carol. 's Reviews > Fated

Fated by Benedict Jacka
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bookshelves: urban-fantasy, supernatural-mystery, male-lead
Recommended for: Dresden fans between books


One of these things is not like the other:
descriptiondescriptiondescription

I'm just kidding. They're all totally alike.

It isn't long before you notice the first Dresden homage in Jacka's first adult UF book. Of course, my edition gives it away with the cover, where a quote from Jim Butcher plays a prominent role on the jacket. I can only assume this was so someone wouldn't sue Jacka for copyright violations on Butcher's behalf. Once you start reading, the parallels appear quickly, beginning with his protagonist, Alex Verus, noting there's a wizard in Chicago rumored to advertise in the phone book. I started to wonder, did this get its start as fan fiction? It clearly owes a great deal to Dresden, from the characters to the themes to various plot points. Don't believe me? You really need to read Carly's review which analyzes the similarities. Well, whatever--I can overlook it, right? I don't hate Harry Dresden. I like the modern UF detective noir, despite being somewhat formulaic in plot, because I enjoy discovering what the author does with a magic system, characters, setting, and tension. Unfortunately in this case, Jacka needs to do a lot more, both to individuate himself and to create a stellar series.

I enjoy a well-plotted book, however, I don't usually spend a great deal of time analyzing it, no matter what my review trolls say about 'nitpicking.' So believe me when I say that I noticed the prevalence of deus ex machina solutions, they're notable. Almost every scrape he got into was solved by the appearance of some untold facet of his skill (cheap, but acceptable (view spoiler)), a special magic device (view spoiler), or special magical friend (view spoiler).

The writing was in need of a beta-reader to smooth out the transition. World-building information tended given in info-dumps, which didn't particularly trouble me, but seems to be a hallmark of a craft-young fantasy/sci-fi writer. So we'd run into a situation, Jacka would tell the reader all about Harry's skill/history, and then Harry would use said skill to manipulate the situation. It was intrusive enough to be noticeable, but presumably will decrease in subsequent books as the investment in world-building pays off.

The underlying magical concept of a 'diviner' (not to be confused with that other awful book I just read) is an interesting one, and not one that I've yet encountered in UF. Harry is a type of mage who as the ability to read possible futures so I enjoyed learning how the author envisioned the skill working and its everyday implications. I do have the feeling that there is a fault line in the fundamentals of the magic system, but I'll have to check in after I take a statistics class. For instance, at one point, Harry talks about how he isn't able to predict the roll of a dice. Hm, okay, but he can predict whether or not someone arrives at his house on time? Yes, I know, it's magic. But the rule of UF is that a magic system should have an underlying theory. So it seems a six-sided roll would have significantly less variables than someone arriving at a destination. I'm not entirely sure this one works, but I enjoyed trying to figure out the ramifications along with Jacka.

There is the requisite UF side-kick, a woman would would like to learn more about Harry's world and who struggles with a curse of her own. Because of her curse, she is placed in the "unobtainable love interest" position. Both Harry and Jacka are conflicted about her role; in one section, she's a depressed, nearly suicidal person; in another she's full of determination and in yet another, she is frightened and helpless. It was hard to get a sense of her or her history perhaps because, as Harry eventually realizes, he doesn't know that much about her. She plays useful plot functions of sidekick, potential love interest, and emotional cue for reader. As a female reader, I was hardly surprised, but it is disappointing that so few men write a woman I want to be. Readers will want to be Harry, not Luna. By the end, I did see some potential develop (view spoiler) so I'm hopeful Jacka can manage an empowerment plot for her in the next book. Sometimes it's that kind of lure that keeps me reading.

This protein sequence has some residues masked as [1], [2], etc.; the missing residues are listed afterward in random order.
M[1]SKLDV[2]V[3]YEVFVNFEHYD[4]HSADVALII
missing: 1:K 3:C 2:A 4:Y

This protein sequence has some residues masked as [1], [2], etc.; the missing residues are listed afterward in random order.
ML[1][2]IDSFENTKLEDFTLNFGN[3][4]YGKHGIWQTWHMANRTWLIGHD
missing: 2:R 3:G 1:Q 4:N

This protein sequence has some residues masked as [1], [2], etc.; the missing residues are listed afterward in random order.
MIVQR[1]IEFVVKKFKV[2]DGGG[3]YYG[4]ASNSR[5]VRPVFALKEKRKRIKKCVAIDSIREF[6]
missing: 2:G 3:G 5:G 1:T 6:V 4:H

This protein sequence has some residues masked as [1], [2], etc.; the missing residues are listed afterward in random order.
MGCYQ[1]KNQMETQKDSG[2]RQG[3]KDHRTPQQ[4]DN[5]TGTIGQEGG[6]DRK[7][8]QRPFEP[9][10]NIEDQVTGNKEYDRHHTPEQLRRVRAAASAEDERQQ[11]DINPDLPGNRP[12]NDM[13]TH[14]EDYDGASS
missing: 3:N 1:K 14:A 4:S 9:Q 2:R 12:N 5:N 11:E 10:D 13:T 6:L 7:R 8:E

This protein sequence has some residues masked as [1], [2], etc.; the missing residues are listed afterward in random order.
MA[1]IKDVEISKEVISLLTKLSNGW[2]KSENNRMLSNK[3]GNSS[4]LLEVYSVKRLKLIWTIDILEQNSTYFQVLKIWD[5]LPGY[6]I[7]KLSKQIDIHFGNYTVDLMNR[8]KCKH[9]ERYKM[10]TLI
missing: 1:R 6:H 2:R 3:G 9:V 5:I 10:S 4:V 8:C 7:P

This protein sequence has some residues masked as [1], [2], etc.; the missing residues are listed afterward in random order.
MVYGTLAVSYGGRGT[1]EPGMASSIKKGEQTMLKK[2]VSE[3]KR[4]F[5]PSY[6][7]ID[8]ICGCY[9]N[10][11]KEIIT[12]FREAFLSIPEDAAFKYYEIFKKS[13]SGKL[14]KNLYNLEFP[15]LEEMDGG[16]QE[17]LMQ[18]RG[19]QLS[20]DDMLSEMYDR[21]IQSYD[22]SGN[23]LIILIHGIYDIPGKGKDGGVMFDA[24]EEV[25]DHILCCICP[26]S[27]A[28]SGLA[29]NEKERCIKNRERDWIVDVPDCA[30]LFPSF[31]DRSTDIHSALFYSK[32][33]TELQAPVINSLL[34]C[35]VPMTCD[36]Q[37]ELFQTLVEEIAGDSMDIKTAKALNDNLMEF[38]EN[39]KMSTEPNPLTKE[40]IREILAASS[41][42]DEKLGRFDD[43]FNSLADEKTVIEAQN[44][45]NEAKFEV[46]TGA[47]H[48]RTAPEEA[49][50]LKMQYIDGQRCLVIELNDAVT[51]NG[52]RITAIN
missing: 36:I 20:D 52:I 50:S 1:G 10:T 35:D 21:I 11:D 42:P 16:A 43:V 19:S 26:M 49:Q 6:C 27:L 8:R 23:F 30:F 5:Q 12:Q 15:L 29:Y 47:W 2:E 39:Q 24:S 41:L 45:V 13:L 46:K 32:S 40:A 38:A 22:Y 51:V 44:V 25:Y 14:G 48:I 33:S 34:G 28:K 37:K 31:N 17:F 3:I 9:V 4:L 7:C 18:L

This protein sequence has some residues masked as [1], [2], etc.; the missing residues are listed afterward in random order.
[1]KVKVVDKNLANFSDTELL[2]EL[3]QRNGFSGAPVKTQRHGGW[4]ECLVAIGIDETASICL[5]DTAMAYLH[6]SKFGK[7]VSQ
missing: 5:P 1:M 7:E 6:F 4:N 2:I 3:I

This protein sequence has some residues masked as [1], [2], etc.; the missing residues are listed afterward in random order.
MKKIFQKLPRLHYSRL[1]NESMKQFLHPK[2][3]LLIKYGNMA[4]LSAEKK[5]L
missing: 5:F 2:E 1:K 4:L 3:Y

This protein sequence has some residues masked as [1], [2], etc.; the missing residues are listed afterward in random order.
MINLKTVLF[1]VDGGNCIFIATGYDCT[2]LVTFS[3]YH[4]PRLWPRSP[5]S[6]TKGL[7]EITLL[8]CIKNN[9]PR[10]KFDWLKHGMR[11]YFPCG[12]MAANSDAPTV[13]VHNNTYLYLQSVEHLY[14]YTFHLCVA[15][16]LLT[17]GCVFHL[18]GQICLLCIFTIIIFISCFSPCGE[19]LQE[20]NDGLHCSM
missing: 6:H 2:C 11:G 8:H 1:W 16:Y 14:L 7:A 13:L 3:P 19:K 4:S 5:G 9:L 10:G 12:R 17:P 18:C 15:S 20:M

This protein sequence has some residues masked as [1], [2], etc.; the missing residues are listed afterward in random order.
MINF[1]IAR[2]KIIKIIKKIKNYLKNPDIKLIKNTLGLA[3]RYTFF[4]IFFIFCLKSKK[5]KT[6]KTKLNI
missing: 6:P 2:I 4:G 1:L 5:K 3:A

Ultimately, I think what kept me engaged was the magic system and the action. On the negative side, I was uncomfortable with the strong similarities with Butcher's work; it made me feel a little like I was watching a pirated copy of a movie or reading fan fiction, causing troubling feelings of participating in author disenfranchisement. On positive, I think I enjoyed it more than the first couple Dresden books where his chauvinism annoyed me right out of the story. It's likely I'll catch the next one or two and see if Jacka can take this someplace more interesting.

Two and three quarter stars.

Cross posted at http://clsiewert.wordpress.com/2013/0...
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Reading Progress

April 10, 2012 – Shelved
May 4, 2013 – Shelved as: urban-fantasy
May 14, 2013 – Started Reading
May 15, 2013 – Finished Reading
May 18, 2013 – Shelved as: supernatural-mystery
May 18, 2013 – Shelved as: male-lead

Comments Showing 1-22 of 22 (22 new)

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message 1: by Carly (last edited May 16, 2013 09:06PM) (new) - rated it 3 stars

Carly And some of these things are kind of the same.
Oh no, now that's stuck in my head...

The information about the main character, Harry, was given in info-dumps, which didn't particularly trouble me, but seems to be a hallmark of a young (in their craft) fantasy/sci-fi writer. So we'd run into a situation, Jacka would tell the reader all about Harry's skill, and then Harry would use said skill to manipulate the situation.

...you do know his name isn't actually Harry, right? It follows the whole mundane-first-name+significant-proper-noun-last-name, but he isn't actually a properly genetically-engineered Dresden clone--I think Alex is shorter than Harry.